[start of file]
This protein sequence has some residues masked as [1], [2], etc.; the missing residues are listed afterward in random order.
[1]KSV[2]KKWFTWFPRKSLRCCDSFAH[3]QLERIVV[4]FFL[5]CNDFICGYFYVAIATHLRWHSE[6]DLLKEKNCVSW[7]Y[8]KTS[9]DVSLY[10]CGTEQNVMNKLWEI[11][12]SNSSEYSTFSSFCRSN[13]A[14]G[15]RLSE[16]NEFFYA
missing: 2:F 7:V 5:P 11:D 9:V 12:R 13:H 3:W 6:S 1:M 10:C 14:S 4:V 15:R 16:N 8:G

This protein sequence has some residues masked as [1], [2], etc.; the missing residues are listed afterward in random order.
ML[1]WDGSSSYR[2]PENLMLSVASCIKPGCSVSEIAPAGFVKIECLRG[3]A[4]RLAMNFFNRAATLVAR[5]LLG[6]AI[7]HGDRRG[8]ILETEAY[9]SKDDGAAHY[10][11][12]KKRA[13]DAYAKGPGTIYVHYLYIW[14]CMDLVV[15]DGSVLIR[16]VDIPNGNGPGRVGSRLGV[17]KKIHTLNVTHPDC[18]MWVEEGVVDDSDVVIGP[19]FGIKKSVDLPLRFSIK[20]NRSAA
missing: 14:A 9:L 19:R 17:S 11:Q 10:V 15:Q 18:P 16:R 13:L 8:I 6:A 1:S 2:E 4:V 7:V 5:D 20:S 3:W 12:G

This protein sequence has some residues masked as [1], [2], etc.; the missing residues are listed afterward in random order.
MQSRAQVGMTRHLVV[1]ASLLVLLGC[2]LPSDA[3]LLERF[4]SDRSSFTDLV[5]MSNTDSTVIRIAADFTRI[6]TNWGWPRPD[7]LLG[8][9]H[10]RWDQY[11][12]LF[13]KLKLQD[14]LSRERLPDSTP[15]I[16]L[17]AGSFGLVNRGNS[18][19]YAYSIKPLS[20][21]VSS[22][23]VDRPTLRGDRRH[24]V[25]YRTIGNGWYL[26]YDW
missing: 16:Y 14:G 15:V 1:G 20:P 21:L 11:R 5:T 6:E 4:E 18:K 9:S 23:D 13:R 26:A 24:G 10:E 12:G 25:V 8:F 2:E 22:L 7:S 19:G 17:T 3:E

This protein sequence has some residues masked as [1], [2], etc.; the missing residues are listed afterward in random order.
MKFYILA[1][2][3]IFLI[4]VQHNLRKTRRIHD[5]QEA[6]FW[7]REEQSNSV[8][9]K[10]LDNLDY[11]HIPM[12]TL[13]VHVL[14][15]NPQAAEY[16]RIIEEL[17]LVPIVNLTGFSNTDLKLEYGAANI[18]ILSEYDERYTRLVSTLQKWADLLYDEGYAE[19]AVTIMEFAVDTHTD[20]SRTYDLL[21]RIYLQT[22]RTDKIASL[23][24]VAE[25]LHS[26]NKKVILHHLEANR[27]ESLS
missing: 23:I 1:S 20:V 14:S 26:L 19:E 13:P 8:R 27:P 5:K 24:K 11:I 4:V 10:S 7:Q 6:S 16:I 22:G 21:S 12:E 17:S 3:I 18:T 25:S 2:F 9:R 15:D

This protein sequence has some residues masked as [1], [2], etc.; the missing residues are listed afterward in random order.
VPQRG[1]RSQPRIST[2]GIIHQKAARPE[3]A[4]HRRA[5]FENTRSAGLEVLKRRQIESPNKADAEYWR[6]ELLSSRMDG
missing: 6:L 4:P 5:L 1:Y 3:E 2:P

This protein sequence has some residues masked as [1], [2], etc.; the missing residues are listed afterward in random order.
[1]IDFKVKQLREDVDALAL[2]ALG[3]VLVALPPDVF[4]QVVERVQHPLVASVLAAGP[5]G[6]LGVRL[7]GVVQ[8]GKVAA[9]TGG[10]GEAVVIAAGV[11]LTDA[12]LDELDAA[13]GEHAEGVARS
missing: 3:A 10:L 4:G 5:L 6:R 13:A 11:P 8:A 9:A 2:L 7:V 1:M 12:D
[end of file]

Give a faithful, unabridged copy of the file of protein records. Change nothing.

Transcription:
This protein sequence has some residues masked as [1], [2], etc.; the missing residues are listed afterward in random order.
[1]KSV[2]KKWFTWFPRKSLRCCDSFAH[3]QLERIVV[4]FFL[5]CNDFICGYFYVAIATHLRWHSE[6]DLLKEKNCVSW[7]Y[8]KTS[9]DVSLY[10]CGTEQNVMNKLWEI[11][12]SNSSEYSTFSSFCRSN[13]A[14]G[15]RLSE[16]NEFFYA
missing: 2:F 7:V 5:P 11:D 9:V 12:R 13:H 3:W 6:S 1:M 10:C 14:S 4:V 15:R 16:N 8:G

This protein sequence has some residues masked as [1], [2], etc.; the missing residues are listed afterward in random order.
ML[1]WDGSSSYR[2]PENLMLSVASCIKPGCSVSEIAPAGFVKIECLRG[3]A[4]RLAMNFFNRAATLVAR[5]LLG[6]AI[7]HGDRRG[8]ILETEAY[9]SKDDGAAHY[10][11][12]KKRA[13]DAYAKGPGTIYVHYLYIW[14]CMDLVV[15]DGSVLIR[16]VDIPNGNGPGRVGSRLGV[17]KKIHTLNVTHPDC[18]MWVEEGVVDDSDVVIGP[19]FGIKKSVDLPLRFSIK[20]NRSAA
missing: 14:A 9:L 19:R 17:S 11:Q 10:V 15:Q 18:P 16:R 13:L 8:I 6:A 1:S 2:E 4:V 7:V 5:D 20:S 3:W 12:G

This protein sequence has some residues masked as [1], [2], etc.; the missing residues are listed afterward in random order.
MQSRAQVGMTRHLVV[1]ASLLVLLGC[2]LPSDA[3]LLERF[4]SDRSSFTDLV[5]MSNTDSTVIRIAADFTRI[6]TNWGWPRPD[7]LLG[8][9]H[10]RWDQY[11][12]LF[13]KLKLQD[14]LSRERLPDSTP[15]I[16]L[17]AGSFGLVNRGNS[18][19]YAYSIKPLS[20][21]VSS[22][23]VDRPTLRGDRRH[24]V[25]YRTIGNGWYL[26]YDW
missing: 16:Y 14:G 15:V 1:G 20:P 21:L 11:R 5:T 6:E 4:E 18:K 9:S 23:D 13:R 26:A 24:G 10:E 12:G 25:V 8:F 2:E 22:L 7:S 19:G 17:T 3:E

This protein sequence has some residues masked as [1], [2], etc.; the missing residues are listed afterward in random order.
MKFYILA[1][2][3]IFLI[4]VQHNLRKTRRIHD[5]QEA[6]FW[7]REEQSNSV[8][9]K[10]LDNLDY[11]HIPM[12]TL[13]VHVL[14][15]NPQAAEY[16]RIIEEL[17]LVPIVNLTGFSNTDLKLEYGAANI[18]ILSEYDERYTRLVSTLQKWADLLYDEGYAE[19]AVTIMEFAVDTHTD[20]SRTYDLL[21]RIYLQT[22]RTDKIASL[23][24]VAE[25]LHS[26]NKKVILHHLEANR[27]ESLS
missing: 23:I 1:S 20:V 14:S 26:L 19:E 13:P 8:R 27:P 5:K 24:K 11:I 4:V 10:S 7:Q 6:S 16:I 22:G 21:S 12:E 17:S 3:I 18:T 25:S 2:F 9:R 15:D

This protein sequence has some residues masked as [1], [2], etc.; the missing residues are listed afterward in random order.
VPQRG[1]RSQPRIST[2]GIIHQKAARPE[3]A[4]HRRA[5]FENTRSAGLEVLKRRQIESPNKADAEYWR[6]ELLSSRMDG
missing: 6:L 4:P 5:L 1:Y 3:E 2:P

This protein sequence has some residues masked as [1], [2], etc.; the missing residues are listed afterward in random order.
[1]IDFKVKQLREDVDALAL[2]ALG[3]VLVALPPDVF[4]QVVERVQHPLVASVLAAGP[5]G[6]LGVRL[7]GVVQ[8]GKVAA[9]TGG[10]GEAVVIAAGV[11]LTDA[12]LDELDAA[13]GEHAEGVARS
missing: 3:A 10:L 4:G 5:L 6:R 13:A 11:P 8:A 9:A 2:L 7:V 1:M 12:D